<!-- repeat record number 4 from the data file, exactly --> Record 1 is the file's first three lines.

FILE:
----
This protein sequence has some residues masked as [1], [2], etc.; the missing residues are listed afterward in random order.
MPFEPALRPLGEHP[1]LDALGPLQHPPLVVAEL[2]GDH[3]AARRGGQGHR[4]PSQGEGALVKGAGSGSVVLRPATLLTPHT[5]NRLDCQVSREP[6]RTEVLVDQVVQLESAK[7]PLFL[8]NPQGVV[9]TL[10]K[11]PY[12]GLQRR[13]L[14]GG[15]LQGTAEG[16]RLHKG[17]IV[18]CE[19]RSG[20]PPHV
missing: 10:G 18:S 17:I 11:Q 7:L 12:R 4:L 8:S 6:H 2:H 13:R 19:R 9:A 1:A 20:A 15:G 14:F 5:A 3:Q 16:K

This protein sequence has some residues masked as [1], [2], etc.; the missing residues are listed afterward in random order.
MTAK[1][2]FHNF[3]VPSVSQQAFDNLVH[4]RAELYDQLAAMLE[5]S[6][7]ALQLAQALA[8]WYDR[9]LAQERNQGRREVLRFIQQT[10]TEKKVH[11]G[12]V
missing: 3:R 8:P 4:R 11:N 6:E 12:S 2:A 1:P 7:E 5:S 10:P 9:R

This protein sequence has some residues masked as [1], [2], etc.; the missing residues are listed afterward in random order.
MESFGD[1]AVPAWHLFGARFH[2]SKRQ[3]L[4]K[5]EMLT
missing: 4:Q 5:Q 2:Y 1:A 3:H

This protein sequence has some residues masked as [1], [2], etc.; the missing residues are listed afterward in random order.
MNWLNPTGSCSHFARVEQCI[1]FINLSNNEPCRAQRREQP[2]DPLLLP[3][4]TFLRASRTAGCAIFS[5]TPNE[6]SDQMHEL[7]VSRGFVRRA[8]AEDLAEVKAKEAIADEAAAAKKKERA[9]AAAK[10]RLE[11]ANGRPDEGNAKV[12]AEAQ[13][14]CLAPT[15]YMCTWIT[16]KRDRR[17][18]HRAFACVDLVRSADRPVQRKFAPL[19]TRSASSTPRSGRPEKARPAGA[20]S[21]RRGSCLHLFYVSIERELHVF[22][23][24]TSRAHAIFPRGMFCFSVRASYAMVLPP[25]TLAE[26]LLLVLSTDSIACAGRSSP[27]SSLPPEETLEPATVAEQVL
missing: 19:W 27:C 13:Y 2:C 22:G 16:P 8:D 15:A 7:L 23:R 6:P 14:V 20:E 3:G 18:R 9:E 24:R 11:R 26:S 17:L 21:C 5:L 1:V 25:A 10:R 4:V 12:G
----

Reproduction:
This protein sequence has some residues masked as [1], [2], etc.; the missing residues are listed afterward in random order.
MNWLNPTGSCSHFARVEQCI[1]FINLSNNEPCRAQRREQP[2]DPLLLP[3][4]TFLRASRTAGCAIFS[5]TPNE[6]SDQMHEL[7]VSRGFVRRA[8]AEDLAEVKAKEAIADEAAAAKKKERA[9]AAAK[10]RLE[11]ANGRPDEGNAKV[12]AEAQ[13][14]CLAPT[15]YMCTWIT[16]KRDRR[17][18]HRAFACVDLVRSADRPVQRKFAPL[19]TRSASSTPRSGRPEKARPAGA[20]S[21]RRGSCLHLFYVSIERELHVF[22][23][24]TSRAHAIFPRGMFCFSVRASYAMVLPP[25]TLAE[26]LLLVLSTDSIACAGRSSP[27]SSLPPEETLEPATVAEQVL
missing: 19:W 27:C 13:Y 2:C 22:G 16:P 8:D 15:A 7:L 23:R 6:P 14:V 20:E 3:G 18:R 9:E 24:R 11:R 26:S 17:L 21:C 5:L 1:V 25:A 10:R 4:V 12:G